KNOXVILLE, Tenn. (WATE) — Knox County officials said Tuesday that Knox County Circuit Court Clerk Charlie Susano requested a $1.5 million loan that his office could draw down as needed to help offset lost revenue and cover expenses as a result of the COVID-19 pandemic.
The Knox County Commission is expected to discuss the request on at its July meeting. If approved, between the circuit court clerk’s request and the Knox County Sheriff’s Office bonuses approved last week, the County Commission will have committed to allocating $3 million of the city’s reserve, also known as its rainy day fund, in just under four weeks.
The county’s new budget fiscal year begins Wednesday, July 1.
In response to the circuit court clerk’s request, Knox County Mayor Glenn Jacobs issued the following statement also on Tuesday:
“In early June, I proposed what I felt was a fiscally responsible budget that carefully protected not only our services but also our rapidly depleting financial resources due to the COVID-19 pandemic. Along with my finance director, I explained several times to the Knox County Commission that we are in unchartered territory and that revenues and shortfalls will be hard to predict in the coming months and quite possibly for the rest of the year. We also told Commissioners that some of the county’s independent Fee Officers were concerned that the departments they oversee would not make payroll. This situation—an unexpected expense due to the pandemic–is exactly what we cautioned against during last week’s budget hearings. My overall concern is that this may be the first of many disruptions to Knox County’s financial standing.”Glenn Jacobs, Knox County mayor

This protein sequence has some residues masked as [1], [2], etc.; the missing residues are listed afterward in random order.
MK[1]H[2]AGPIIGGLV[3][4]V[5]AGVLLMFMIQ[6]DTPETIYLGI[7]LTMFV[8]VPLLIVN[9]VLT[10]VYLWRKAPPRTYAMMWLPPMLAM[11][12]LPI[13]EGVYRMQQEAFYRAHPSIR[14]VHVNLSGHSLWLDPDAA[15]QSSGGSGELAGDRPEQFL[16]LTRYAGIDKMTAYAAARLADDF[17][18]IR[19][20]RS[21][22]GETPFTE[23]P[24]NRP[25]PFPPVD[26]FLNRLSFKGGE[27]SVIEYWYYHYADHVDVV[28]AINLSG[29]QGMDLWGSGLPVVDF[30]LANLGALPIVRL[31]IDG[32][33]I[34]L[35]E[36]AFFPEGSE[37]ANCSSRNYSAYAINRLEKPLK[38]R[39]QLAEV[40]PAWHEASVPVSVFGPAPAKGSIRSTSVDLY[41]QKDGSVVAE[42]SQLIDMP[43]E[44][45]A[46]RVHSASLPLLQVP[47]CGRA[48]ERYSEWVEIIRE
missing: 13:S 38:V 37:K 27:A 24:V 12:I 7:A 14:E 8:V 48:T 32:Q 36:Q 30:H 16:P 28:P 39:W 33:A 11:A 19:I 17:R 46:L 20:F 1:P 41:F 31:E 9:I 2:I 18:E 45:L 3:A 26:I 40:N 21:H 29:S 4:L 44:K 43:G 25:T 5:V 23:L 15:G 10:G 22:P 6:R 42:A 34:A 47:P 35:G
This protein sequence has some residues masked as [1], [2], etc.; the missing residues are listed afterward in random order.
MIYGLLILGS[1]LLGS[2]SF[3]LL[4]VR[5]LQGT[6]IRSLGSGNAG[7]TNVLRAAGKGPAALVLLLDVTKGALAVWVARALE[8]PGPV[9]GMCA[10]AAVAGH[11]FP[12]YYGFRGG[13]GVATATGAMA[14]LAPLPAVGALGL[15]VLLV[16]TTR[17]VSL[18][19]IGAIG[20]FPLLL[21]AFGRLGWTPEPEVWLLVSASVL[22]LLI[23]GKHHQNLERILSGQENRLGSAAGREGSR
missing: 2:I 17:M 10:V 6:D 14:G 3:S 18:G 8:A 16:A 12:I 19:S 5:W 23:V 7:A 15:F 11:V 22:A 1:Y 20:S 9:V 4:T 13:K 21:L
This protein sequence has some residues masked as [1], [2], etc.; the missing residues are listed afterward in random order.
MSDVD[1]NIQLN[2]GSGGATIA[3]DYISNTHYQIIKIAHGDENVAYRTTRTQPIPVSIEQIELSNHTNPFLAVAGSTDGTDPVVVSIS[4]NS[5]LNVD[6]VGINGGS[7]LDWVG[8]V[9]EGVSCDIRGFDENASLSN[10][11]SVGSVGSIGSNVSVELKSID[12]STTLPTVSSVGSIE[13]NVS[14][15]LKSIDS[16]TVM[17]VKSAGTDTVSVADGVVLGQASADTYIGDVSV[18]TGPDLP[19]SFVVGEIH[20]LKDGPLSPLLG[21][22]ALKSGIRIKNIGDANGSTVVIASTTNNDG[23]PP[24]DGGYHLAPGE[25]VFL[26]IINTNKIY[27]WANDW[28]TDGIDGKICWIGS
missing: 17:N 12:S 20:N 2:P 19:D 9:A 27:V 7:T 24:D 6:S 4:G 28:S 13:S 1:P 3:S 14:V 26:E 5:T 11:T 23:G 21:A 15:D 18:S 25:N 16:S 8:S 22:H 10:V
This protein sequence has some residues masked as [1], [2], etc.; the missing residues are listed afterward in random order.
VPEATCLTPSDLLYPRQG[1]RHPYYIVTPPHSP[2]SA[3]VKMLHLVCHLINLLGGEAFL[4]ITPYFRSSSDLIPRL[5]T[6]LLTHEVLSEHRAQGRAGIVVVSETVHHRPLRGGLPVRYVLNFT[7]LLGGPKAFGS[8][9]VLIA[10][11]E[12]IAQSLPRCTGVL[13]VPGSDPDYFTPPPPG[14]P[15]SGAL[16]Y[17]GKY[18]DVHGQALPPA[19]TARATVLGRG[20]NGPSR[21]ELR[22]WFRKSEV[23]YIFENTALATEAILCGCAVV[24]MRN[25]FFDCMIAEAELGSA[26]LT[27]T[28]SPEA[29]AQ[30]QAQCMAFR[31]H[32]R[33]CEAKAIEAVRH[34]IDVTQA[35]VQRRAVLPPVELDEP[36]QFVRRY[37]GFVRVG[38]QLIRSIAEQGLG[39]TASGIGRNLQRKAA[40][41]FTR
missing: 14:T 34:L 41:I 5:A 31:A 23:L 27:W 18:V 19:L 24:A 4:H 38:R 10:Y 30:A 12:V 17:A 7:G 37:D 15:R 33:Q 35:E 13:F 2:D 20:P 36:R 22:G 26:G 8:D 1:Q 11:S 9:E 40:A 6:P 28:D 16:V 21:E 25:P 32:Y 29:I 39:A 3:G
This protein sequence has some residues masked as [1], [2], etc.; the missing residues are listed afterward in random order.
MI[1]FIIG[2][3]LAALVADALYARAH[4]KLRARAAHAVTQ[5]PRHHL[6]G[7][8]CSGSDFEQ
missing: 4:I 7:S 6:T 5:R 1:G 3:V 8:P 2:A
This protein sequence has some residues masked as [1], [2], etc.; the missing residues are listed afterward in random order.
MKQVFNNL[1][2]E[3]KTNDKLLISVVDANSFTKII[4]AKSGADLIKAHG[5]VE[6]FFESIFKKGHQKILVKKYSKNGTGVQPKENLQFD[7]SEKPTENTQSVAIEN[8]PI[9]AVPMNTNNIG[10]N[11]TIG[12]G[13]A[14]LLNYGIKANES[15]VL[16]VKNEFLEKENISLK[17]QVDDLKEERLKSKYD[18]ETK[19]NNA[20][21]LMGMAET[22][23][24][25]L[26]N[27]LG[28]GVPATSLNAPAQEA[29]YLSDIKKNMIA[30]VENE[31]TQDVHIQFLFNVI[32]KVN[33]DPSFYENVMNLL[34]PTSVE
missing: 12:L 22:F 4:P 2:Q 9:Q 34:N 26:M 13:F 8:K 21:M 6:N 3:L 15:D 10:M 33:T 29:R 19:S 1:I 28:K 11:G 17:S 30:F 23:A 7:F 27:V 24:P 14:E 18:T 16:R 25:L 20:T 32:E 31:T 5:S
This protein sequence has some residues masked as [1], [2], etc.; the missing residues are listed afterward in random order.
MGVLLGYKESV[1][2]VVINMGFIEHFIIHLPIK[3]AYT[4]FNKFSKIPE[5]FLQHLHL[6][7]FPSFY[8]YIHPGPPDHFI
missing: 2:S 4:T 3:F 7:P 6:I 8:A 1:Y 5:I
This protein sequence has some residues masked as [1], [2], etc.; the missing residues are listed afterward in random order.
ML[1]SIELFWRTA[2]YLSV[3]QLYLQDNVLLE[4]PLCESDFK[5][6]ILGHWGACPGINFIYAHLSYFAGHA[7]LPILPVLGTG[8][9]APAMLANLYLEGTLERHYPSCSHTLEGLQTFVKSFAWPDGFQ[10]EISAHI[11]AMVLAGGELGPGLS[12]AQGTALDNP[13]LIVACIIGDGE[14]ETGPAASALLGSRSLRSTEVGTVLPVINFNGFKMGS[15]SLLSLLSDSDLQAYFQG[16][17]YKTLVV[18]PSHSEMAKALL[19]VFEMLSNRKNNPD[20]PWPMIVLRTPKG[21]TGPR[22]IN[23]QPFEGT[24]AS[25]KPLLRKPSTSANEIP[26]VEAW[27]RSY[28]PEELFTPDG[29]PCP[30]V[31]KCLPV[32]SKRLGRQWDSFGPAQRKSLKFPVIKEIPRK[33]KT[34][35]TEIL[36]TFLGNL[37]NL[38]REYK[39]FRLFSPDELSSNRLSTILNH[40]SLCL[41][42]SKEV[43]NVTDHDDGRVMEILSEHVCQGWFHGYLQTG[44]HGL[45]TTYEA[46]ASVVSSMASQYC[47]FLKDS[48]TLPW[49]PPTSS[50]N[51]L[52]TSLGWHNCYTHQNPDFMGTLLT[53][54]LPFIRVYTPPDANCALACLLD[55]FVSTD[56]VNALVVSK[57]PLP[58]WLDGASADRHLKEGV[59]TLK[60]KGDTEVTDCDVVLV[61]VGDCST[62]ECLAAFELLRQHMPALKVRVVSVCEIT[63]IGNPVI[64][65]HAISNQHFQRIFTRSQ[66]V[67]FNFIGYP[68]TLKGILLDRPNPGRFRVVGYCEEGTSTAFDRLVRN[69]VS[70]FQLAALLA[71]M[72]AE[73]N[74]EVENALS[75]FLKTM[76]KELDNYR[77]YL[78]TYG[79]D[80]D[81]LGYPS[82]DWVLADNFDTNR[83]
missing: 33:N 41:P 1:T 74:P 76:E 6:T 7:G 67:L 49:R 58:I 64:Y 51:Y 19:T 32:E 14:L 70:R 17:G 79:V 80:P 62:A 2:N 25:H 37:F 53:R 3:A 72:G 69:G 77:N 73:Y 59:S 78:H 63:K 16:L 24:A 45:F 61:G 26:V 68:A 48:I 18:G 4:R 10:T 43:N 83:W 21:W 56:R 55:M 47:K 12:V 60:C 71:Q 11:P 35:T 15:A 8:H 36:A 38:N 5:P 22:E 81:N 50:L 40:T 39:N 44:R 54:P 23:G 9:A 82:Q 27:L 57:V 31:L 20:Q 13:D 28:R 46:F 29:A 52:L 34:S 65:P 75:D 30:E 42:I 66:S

Apart from the circuit court, Charlie Susano also oversees civil sessions, or small claims, court. These courts operate on fees and not on taxpayer dollars. County officials say the office continues to pay more than $2 million per year in litigation taxes to help fund Knox County Schools, the Knox County Sheriff’s Office and other county entities.
“This loan will allow us to continue fulfilling our constitutional obligation to service the courts of Knox County,” Susano said. “We’re OK right now, but we want to be prepared if the COVID-19 pandemic continues to negatively impact our new case filings.
“We will utilize this loan only on an as-needed basis to help offset any future monthly shortfalls. Once new case filings return to their pre-pandemic levels, we will begin the process of repaying the loan.”
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